Background: Patients with metastatic NB typically have a poor prognosis; however case series have suggested that those with 4N disease may have improved outcomes. Methods: Retrospective analysis of data from INRG database for patients diagnosed 1990–2002. 4N patients (INSS stage 4 disease confined to distant lymph nodes) were compared to the balance of stage 4 patients (‘non-4N’), excluding those with missing metastatic site data. 5-yr estimates of overall (OS) and event-free survival (EFS) were calculated ± standard error (Kaplan-Meier method). Patient characteristics were compared by Mann-Whitney or Fisher’s exact/Chi-square tests. Results: 2,250 INSS stage 4 patients with complete data were identified, of whom 146 (6%) had 4N disease. For 4N patients, EFS and OS (5-yr: 77% ± 4%, 85% ± 3%), were significantly better than EFS and OS (5-yr: 35% ± 1%, 42% ± 1%) for non-4N stage 4 patients (p<0.0001). 4N patients were more likely to be younger (median age at diagnosis 1.2 yr vs 2.5 yr for non-4N; p<0.0001) and have tumors with favourable International Neuroblastoma Pathologic Classification (INPC) (63% vs 26%, p<0.0001), differentiating grade (21% vs 8%, p=0.006), lower MKI (p=0.0011) and non-MYCN amplified tumors (89% vs 69%, p<0.0001). Within subgroups defined by age at diagnosis and MYCN status, 4N pattern of disease remained significantly associated with improved outcomes. For patients aged 547 days at diagnosis and MYCN non-amplified, 5-yr EFS for 4N patients (n=42) was 63% ± 8% vs 27% ± 2% for non-4N (n=785); OS 74% ± 7% vs 38% ± 2% (both p<0.0001). Within this subgroup, favourable INPC and differentiating grade remained more frequent in the 4N vs non-4N patients (45% vs 10%, p<0.0001; 45% vs 8%, p=0.0017, respectively). Conclusions: 4N represents a subgroup of metastatic patients with better outcome than other INSS stage 4 patients. These findings indicate that the biology and response to treatment of 4N tumors differs from other stage 4 tumors, and different therapies should be considered for this cohort. Future exploration of biological factors determining pattern of metastatic spread and response to therapy is warranted.

Metastatic neuroblastoma confined to distant lymph nodes (stage 4N) to predict outcome in patients with stage 4 disease: A study from the International Neuroblastoma (NB) Risk Group (INRG) Database. J Clin Oncol 31,15 Suppl. Annual Meeting of the American Society of Clinical Oncology (Chicago, 31 May- 4 June 2013).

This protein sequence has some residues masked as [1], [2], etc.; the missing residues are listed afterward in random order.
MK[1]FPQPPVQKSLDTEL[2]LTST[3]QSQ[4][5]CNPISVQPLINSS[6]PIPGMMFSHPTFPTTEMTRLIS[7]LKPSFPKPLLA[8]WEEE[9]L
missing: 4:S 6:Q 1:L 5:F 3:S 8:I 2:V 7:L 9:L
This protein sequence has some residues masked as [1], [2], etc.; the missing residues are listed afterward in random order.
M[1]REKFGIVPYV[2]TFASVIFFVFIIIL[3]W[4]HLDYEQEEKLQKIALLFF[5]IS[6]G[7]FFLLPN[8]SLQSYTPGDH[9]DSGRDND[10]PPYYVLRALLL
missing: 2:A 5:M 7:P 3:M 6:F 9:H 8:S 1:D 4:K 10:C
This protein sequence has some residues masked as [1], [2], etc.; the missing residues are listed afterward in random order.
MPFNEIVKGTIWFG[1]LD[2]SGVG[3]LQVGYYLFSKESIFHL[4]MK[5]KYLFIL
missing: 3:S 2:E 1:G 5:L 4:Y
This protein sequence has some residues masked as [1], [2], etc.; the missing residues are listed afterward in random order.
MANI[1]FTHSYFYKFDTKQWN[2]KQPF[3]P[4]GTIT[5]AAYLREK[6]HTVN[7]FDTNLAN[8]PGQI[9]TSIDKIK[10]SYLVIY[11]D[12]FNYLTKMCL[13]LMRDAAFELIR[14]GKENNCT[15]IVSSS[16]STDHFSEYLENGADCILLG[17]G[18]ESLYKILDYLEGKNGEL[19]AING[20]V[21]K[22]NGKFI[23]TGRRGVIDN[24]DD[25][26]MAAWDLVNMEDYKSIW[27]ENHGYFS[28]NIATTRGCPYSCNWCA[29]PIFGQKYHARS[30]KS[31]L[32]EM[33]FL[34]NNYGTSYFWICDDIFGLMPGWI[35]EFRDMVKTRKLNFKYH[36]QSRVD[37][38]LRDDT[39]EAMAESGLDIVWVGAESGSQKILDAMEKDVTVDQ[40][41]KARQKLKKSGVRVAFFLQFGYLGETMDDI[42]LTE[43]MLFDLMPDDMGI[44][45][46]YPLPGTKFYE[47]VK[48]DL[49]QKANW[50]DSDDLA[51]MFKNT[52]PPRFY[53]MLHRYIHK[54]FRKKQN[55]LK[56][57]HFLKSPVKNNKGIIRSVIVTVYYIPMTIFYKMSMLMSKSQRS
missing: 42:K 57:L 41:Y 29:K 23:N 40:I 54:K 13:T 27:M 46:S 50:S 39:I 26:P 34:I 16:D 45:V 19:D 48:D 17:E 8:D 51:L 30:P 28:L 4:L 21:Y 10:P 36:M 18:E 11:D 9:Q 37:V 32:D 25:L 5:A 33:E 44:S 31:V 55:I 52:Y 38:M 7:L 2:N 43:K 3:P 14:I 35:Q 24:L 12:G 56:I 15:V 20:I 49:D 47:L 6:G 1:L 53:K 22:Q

DI CATALDO, Andrea;
2013

Abstract

Background: Patients with metastatic NB typically have a poor prognosis; however case series have suggested that those with 4N disease may have improved outcomes. Methods: Retrospective analysis of data from INRG database for patients diagnosed 1990–2002. 4N patients (INSS stage 4 disease confined to distant lymph nodes) were compared to the balance of stage 4 patients (‘non-4N’), excluding those with missing metastatic site data. 5-yr estimates of overall (OS) and event-free survival (EFS) were calculated ± standard error (Kaplan-Meier method). Patient characteristics were compared by Mann-Whitney or Fisher’s exact/Chi-square tests. Results: 2,250 INSS stage 4 patients with complete data were identified, of whom 146 (6%) had 4N disease. For 4N patients, EFS and OS (5-yr: 77% ± 4%, 85% ± 3%), were significantly better than EFS and OS (5-yr: 35% ± 1%, 42% ± 1%) for non-4N stage 4 patients (p<0.0001). 4N patients were more likely to be younger (median age at diagnosis 1.2 yr vs 2.5 yr for non-4N; p<0.0001) and have tumors with favourable International Neuroblastoma Pathologic Classification (INPC) (63% vs 26%, p<0.0001), differentiating grade (21% vs 8%, p=0.006), lower MKI (p=0.0011) and non-MYCN amplified tumors (89% vs 69%, p<0.0001). Within subgroups defined by age at diagnosis and MYCN status, 4N pattern of disease remained significantly associated with improved outcomes. For patients aged 547 days at diagnosis and MYCN non-amplified, 5-yr EFS for 4N patients (n=42) was 63% ± 8% vs 27% ± 2% for non-4N (n=785); OS 74% ± 7% vs 38% ± 2% (both p<0.0001). Within this subgroup, favourable INPC and differentiating grade remained more frequent in the 4N vs non-4N patients (45% vs 10%, p<0.0001; 45% vs 8%, p=0.0017, respectively). Conclusions: 4N represents a subgroup of metastatic patients with better outcome than other INSS stage 4 patients. These findings indicate that the biology and response to treatment of 4N tumors differs from other stage 4 tumors, and different therapies should be considered for this cohort. Future exploration of biological factors determining pattern of metastatic spread and response to therapy is warranted.
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Utilizza questo identificativo per citare o creare un link a questo documento: http://hdl.handle.net/20.500.11769/107191
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